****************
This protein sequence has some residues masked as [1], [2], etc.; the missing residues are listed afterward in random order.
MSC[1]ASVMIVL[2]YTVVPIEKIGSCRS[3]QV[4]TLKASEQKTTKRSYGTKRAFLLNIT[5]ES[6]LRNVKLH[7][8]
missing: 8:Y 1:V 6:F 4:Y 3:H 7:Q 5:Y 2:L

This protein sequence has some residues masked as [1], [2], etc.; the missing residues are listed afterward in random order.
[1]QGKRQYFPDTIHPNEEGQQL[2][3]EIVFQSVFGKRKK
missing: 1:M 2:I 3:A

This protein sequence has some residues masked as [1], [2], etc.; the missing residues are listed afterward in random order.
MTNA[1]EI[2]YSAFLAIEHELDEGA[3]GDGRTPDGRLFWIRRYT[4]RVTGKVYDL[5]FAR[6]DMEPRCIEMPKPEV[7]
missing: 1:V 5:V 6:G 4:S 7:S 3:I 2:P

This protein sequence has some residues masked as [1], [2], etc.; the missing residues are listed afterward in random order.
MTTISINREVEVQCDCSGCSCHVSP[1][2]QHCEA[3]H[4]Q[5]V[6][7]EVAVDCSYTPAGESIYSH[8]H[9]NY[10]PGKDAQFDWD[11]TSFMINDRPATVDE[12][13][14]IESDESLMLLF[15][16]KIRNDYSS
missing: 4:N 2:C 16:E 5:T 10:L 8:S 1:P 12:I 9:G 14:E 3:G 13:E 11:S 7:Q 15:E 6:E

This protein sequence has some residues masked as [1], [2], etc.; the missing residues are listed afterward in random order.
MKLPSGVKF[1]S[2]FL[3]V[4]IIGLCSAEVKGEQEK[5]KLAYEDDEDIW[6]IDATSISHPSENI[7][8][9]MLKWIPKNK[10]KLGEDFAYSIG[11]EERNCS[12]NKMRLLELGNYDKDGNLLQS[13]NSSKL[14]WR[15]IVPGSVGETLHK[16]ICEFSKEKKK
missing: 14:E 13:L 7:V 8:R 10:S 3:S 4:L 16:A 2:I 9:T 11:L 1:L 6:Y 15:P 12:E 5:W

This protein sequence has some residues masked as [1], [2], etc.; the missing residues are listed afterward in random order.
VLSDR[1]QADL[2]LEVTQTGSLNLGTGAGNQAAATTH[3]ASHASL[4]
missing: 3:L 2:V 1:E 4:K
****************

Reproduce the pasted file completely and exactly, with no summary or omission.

This protein sequence has some residues masked as [1], [2], etc.; the missing residues are listed afterward in random order.
MSC[1]ASVMIVL[2]YTVVPIEKIGSCRS[3]QV[4]TLKASEQKTTKRSYGTKRAFLLNIT[5]ES[6]LRNVKLH[7][8]
missing: 8:Y 1:V 6:F 4:Y 3:H 7:Q 5:Y 2:L

This protein sequence has some residues masked as [1], [2], etc.; the missing residues are listed afterward in random order.
[1]QGKRQYFPDTIHPNEEGQQL[2][3]EIVFQSVFGKRKK
missing: 1:M 2:I 3:A

This protein sequence has some residues masked as [1], [2], etc.; the missing residues are listed afterward in random order.
MTNA[1]EI[2]YSAFLAIEHELDEGA[3]GDGRTPDGRLFWIRRYT[4]RVTGKVYDL[5]FAR[6]DMEPRCIEMPKPEV[7]
missing: 1:V 5:V 6:G 4:S 7:S 3:I 2:P

This protein sequence has some residues masked as [1], [2], etc.; the missing residues are listed afterward in random order.
MTTISINREVEVQCDCSGCSCHVSP[1][2]QHCEA[3]H[4]Q[5]V[6][7]EVAVDCSYTPAGESIYSH[8]H[9]NY[10]PGKDAQFDWD[11]TSFMINDRPATVDE[12][13][14]IESDESLMLLF[15][16]KIRNDYSS
missing: 4:N 2:C 16:E 5:T 10:L 8:S 1:P 12:I 9:G 14:E 3:G 13:E 11:S 7:Q 15:E 6:E

This protein sequence has some residues masked as [1], [2], etc.; the missing residues are listed afterward in random order.
MKLPSGVKF[1]S[2]FL[3]V[4]IIGLCSAEVKGEQEK[5]KLAYEDDEDIW[6]IDATSISHPSENI[7][8][9]MLKWIPKNK[10]KLGEDFAYSIG[11]EERNCS[12]NKMRLLELGNYDKDGNLLQS[13]NSSKL[14]WR[15]IVPGSVGETLHK[16]ICEFSKEKKK
missing: 14:E 13:L 7:V 8:R 10:S 3:S 4:L 16:A 2:I 9:T 11:L 1:L 6:Y 15:P 12:E 5:W

This protein sequence has some residues masked as [1], [2], etc.; the missing residues are listed afterward in random order.
VLSDR[1]QADL[2]LEVTQTGSLNLGTGAGNQAAATTH[3]ASHASL[4]
missing: 3:L 2:V 1:E 4:K